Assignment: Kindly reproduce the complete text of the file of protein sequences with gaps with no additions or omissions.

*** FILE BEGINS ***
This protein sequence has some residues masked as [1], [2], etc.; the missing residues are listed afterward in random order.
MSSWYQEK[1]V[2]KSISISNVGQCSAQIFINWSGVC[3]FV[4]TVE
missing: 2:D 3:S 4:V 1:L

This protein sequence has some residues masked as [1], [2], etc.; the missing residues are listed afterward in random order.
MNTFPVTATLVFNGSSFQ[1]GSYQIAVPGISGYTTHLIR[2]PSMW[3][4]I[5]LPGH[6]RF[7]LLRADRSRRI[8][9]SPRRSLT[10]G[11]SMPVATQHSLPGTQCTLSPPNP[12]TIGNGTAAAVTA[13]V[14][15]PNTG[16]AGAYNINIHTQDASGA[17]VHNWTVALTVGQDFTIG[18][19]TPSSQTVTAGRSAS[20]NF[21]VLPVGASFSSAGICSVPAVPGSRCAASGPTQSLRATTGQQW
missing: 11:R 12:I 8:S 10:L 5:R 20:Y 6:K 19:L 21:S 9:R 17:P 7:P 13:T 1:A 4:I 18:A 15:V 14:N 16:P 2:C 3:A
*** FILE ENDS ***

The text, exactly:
This protein sequence has some residues masked as [1], [2], etc.; the missing residues are listed afterward in random order.
MSSWYQEK[1]V[2]KSISISNVGQCSAQIFINWSGVC[3]FV[4]TVE
missing: 2:D 3:S 4:V 1:L

This protein sequence has some residues masked as [1], [2], etc.; the missing residues are listed afterward in random order.
MNTFPVTATLVFNGSSFQ[1]GSYQIAVPGISGYTTHLIR[2]PSMW[3][4]I[5]LPGH[6]RF[7]LLRADRSRRI[8][9]SPRRSLT[10]G[11]SMPVATQHSLPGTQCTLSPPNP[12]TIGNGTAAAVTA[13]V[14][15]PNTG[16]AGAYNINIHTQDASGA[17]VHNWTVALTVGQDFTIG[18][19]TPSSQTVTAGRSAS[20]NF[21]VLPVGASFSSAGICSVPAVPGSRCAASGPTQSLRATTGQQW
missing: 11:R 12:I 8:S 10:L 5:R 20:Y 6:K 19:L 21:S 9:R 17:P 7:P 13:T 1:A 4:I 18:A 15:V 14:N 16:P 2:C 3:A